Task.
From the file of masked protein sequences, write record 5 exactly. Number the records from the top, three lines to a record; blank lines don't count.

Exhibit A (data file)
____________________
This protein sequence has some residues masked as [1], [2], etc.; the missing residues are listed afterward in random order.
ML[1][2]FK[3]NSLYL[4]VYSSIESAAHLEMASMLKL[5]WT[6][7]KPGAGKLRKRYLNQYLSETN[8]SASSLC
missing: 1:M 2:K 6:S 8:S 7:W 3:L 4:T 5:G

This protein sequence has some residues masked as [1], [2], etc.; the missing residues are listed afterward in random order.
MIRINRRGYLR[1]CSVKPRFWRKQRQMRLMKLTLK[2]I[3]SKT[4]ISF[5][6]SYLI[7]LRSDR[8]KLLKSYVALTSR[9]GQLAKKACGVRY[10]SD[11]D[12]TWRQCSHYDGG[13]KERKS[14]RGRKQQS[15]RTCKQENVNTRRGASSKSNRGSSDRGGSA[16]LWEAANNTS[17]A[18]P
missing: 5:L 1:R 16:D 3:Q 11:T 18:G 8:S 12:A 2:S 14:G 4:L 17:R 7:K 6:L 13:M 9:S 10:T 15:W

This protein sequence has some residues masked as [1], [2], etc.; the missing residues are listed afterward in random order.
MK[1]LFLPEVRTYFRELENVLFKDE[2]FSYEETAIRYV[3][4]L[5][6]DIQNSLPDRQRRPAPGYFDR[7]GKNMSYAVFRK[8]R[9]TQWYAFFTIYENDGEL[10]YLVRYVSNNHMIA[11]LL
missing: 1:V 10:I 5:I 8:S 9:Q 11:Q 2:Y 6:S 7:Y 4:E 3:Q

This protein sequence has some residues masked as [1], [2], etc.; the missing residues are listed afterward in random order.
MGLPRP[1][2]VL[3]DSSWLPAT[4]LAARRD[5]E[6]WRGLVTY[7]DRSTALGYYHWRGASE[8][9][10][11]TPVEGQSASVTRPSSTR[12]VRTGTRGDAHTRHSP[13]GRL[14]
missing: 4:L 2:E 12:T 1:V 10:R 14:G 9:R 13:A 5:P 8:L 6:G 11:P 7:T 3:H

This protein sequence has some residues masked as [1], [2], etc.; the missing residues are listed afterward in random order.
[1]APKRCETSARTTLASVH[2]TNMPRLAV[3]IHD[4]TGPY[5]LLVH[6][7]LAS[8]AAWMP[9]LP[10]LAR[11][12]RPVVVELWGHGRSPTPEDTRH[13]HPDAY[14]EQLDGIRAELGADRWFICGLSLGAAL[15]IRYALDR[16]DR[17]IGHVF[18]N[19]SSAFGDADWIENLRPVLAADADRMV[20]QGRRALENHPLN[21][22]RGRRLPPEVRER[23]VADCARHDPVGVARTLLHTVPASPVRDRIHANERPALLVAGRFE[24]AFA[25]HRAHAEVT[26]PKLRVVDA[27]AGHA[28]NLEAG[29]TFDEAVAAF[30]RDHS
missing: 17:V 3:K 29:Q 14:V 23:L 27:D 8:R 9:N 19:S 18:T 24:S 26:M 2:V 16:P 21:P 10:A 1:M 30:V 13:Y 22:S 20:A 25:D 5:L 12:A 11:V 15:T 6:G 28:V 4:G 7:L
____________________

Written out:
This protein sequence has some residues masked as [1], [2], etc.; the missing residues are listed afterward in random order.
[1]APKRCETSARTTLASVH[2]TNMPRLAV[3]IHD[4]TGPY[5]LLVH[6][7]LAS[8]AAWMP[9]LP[10]LAR[11][12]RPVVVELWGHGRSPTPEDTRH[13]HPDAY[14]EQLDGIRAELGADRWFICGLSLGAAL[15]IRYALDR[16]DR[17]IGHVF[18]N[19]SSAFGDADWIENLRPVLAADADRMV[20]QGRRALENHPLN[21][22]RGRRLPPEVRER[23]VADCARHDPVGVARTLLHTVPASPVRDRIHANERPALLVAGRFE[24]AFA[25]HRAHAEVT[26]PKLRVVDA[27]AGHA[28]NLEAG[29]TFDEAVAAF[30]RDHS
missing: 17:V 3:K 29:Q 14:V 23:L 27:D 8:R 9:N 19:S 18:T 24:S 26:M 2:V 16:P 21:P 10:A 1:M 30:V 13:Y 22:S 20:A 25:D 5:L 12:A 11:V 15:T 6:G 28:V 4:G 7:L